3

I do have about 100 wood fence panels that I want to reuse to build a fence. I know next to nothing about woods. What kind of wood is this? I don't know whether this wood has been treated or not. Could it be redwood or red cedar?

I plan to restore the wood using Clorox, water and a little bit of dish soap. I plan to apply sealant after the restoration. Do you think the restoration is worth it, when combining it with new panels? Or would it look too different? Thank you!

Wood fence panels

3
  • Take a short piece to the lumber yard, they might be able to identify the type of the wood and provide advice.
    – r13
    Jan 21 at 21:11
  • Doubt if you can get them to look like new panels, but maybe two new and one old mixed and match idea, instead of trying to make all look the same.
    – crip659
    Jan 21 at 21:19
  • They look like treated softwood. I don't think bleaching/washing them is going to get you very far. You might try running them through a thickness planer if you have access to one, or hitting them with a sander and fairly large grit sandpaper. That process will probably involve more labor than benefit as well though.
    – gnicko
    Jan 22 at 2:45

3 Answers 3

6

These are my best guess.

Those look like the standard fence board from HD or Lowes, which are normally softwood with a redwood or cedar stain or them.

They would not be treated with any preservative just stained.

I see no purpose but a lot of work to "restore" with Chorox and washing with soap and water. You might do a quick clean up with a high pressure water and a rinse with Chorox and soap and water.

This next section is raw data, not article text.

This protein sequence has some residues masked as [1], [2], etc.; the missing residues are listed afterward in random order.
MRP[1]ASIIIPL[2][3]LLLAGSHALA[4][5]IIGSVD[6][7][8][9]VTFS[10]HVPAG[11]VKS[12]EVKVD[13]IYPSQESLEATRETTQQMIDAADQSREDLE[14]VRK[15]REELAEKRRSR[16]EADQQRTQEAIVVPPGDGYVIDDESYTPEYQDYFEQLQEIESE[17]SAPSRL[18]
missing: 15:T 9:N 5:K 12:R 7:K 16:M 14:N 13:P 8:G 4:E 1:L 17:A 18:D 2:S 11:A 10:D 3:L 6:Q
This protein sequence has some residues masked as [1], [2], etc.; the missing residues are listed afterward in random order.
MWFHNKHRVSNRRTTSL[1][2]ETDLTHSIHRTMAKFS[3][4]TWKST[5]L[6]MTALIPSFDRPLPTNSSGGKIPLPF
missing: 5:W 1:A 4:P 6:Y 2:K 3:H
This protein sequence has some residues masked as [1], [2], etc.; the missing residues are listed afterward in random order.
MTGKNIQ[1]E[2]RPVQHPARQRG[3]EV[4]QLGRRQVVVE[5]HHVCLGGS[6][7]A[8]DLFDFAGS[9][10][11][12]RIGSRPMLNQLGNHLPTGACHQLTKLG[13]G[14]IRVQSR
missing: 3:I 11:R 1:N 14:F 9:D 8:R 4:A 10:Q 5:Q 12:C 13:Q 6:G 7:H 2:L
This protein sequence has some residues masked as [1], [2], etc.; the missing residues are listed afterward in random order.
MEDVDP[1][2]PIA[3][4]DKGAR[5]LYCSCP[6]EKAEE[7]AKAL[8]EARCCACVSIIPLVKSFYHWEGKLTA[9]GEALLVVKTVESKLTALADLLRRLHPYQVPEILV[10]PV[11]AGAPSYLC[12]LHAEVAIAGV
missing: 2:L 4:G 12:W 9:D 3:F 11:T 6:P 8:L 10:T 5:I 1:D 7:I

Reusing will save you $500-700 verse buying new replacement for the 100 board. The new board will not have any sealant applied.

I would reuse and mix with the new boards, give the whole fence a heavy coat of stain or exterior paint to have the fence have a uniform appearance.

You can put a couple of the old and new boards together, give it a coat of stain or paint and see if you like the appearance.

2
  • Agree with the guess but around here they sell both treated and untreated fence boards. Hard to tell between untreated but stained vs treated with nothing else applied. Not that it matters much going forward.
    – Olivier
    Jan 21 at 21:39
  • Cedar fence boards are standard in TX. I would not waste time "restoring" them . They get gray in the sun ; stain or paint them if you want another color. Here in E. TX ,sun block preservative must be applied every year if you don't want gray. Jan 21 at 22:18
2

I don't think it is redwood or cedar. It looks like fir to me. Probably douglas fir. Clear.

Whatever it is, it looks like good stuff, and I wouldn't do anything to it. It won't take long for the any new lumber you get to look like the existing lumber you have. Don't clean it. Don't seal it. Just nail it to some new rails and enjoy.

1

The type of wood is likely to vary depending on what country you're in. The only thing I'm prepared to say is that they don't look like firewood.

Forget trying to bleach or wash them: the major effect you'll have is interfering with any subsequent treatment.

Make sure they're adequately dry, sand lightly including the sides, and soak overnight in a staining preservative e.g. Cuprinol. If you can't soak then paint it on liberally, but it's essential that you get plenty into both ends of the boards.

Don't be tempted to varnish or paint them, since as well as preventing most water getting in it will also prevent all moisture getting out and that's a recipe for rot.

Your Answer

By clicking “Post Your Answer”, you agree to our terms of service, privacy policy and cookie policy

Not the answer you're looking for? Browse other questions tagged or ask your own question.